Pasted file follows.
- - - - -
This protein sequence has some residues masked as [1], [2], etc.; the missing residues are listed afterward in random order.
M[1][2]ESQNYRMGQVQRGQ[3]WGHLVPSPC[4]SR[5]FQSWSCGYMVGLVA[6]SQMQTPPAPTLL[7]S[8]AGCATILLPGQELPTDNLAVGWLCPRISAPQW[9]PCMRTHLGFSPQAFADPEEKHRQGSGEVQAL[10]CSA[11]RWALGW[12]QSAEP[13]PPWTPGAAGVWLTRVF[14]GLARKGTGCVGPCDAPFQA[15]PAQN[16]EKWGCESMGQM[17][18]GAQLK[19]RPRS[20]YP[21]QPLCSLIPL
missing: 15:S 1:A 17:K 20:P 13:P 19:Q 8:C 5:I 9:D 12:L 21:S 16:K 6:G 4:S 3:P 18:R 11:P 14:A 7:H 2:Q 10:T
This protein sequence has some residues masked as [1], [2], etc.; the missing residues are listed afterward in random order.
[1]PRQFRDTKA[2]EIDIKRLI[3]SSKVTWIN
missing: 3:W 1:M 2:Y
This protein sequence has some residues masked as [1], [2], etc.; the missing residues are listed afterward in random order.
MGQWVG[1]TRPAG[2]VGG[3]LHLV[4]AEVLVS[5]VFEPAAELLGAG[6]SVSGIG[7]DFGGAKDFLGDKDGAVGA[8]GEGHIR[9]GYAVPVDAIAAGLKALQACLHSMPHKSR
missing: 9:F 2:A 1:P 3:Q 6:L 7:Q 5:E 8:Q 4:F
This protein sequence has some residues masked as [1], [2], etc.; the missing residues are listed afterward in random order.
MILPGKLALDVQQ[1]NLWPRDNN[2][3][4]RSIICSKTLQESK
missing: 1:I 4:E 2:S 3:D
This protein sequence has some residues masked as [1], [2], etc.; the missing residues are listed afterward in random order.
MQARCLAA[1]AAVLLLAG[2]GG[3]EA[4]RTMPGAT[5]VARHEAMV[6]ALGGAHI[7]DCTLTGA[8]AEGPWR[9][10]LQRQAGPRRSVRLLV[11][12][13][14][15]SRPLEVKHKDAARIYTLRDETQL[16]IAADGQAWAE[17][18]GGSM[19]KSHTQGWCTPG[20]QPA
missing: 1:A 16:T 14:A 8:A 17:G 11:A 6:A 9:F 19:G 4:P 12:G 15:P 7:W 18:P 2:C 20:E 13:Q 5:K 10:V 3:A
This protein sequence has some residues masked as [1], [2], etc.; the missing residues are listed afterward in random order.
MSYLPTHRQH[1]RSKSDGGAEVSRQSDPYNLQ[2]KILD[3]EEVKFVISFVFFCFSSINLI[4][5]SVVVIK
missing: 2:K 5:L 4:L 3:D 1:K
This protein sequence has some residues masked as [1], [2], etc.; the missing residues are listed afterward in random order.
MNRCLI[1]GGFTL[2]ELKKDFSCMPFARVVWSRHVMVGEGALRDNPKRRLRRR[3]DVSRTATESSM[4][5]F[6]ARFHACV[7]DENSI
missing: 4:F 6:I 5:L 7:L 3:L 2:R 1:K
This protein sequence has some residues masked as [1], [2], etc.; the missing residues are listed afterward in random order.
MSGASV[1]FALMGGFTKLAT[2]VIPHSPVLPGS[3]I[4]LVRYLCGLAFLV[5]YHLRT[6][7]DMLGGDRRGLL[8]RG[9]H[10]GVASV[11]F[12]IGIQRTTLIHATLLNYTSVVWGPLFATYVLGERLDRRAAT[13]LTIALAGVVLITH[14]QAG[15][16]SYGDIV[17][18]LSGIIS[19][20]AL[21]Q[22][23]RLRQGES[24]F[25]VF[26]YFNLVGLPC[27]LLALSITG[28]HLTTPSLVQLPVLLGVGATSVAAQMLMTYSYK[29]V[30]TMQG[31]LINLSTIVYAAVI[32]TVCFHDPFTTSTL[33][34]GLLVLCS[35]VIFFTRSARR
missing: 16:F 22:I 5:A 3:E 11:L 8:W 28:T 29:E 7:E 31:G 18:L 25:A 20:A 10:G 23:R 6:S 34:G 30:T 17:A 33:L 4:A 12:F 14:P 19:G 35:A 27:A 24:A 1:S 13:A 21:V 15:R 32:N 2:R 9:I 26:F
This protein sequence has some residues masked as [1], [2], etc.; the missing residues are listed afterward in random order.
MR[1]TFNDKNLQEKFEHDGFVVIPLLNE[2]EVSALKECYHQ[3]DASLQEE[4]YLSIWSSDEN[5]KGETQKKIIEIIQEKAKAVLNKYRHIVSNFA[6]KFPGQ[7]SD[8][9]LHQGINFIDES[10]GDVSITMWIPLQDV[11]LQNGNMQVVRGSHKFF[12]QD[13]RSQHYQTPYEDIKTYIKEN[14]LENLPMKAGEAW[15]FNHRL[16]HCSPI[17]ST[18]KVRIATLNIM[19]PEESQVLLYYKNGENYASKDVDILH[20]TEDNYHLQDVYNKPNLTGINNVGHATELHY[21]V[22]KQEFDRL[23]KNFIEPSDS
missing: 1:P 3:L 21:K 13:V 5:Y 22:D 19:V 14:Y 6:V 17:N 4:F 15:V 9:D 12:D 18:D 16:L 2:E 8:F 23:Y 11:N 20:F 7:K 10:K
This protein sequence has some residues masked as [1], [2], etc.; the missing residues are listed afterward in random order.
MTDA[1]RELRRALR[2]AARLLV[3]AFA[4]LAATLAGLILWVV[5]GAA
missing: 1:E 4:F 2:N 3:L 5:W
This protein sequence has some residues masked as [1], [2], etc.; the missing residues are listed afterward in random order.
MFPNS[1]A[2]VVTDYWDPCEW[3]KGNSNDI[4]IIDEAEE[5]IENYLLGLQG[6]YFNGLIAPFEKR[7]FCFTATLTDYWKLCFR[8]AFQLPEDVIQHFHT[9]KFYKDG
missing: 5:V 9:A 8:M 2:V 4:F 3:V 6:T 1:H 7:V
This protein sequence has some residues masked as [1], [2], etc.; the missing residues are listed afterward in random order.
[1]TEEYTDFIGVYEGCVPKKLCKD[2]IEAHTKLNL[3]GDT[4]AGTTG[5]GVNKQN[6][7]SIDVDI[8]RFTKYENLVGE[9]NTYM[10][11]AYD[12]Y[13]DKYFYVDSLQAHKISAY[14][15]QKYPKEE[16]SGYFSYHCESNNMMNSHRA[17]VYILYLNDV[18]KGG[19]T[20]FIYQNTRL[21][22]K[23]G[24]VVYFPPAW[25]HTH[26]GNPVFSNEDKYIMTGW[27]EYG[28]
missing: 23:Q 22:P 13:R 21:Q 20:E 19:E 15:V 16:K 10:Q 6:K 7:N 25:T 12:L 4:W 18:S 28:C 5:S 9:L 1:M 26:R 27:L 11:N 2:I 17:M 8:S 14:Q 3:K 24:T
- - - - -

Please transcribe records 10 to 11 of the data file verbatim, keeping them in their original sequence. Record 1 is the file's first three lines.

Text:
This protein sequence has some residues masked as [1], [2], etc.; the missing residues are listed afterward in random order.
MTDA[1]RELRRALR[2]AARLLV[3]AFA[4]LAATLAGLILWVV[5]GAA
missing: 1:E 4:F 2:N 3:L 5:W
This protein sequence has some residues masked as [1], [2], etc.; the missing residues are listed afterward in random order.
MFPNS[1]A[2]VVTDYWDPCEW[3]KGNSNDI[4]IIDEAEE[5]IENYLLGLQG[6]YFNGLIAPFEKR[7]FCFTATLTDYWKLCFR[8]AFQLPEDVIQHFHT[9]KFYKDG
missing: 5:V 9:A 8:M 2:V 4:F 3:V 6:T 1:H 7:V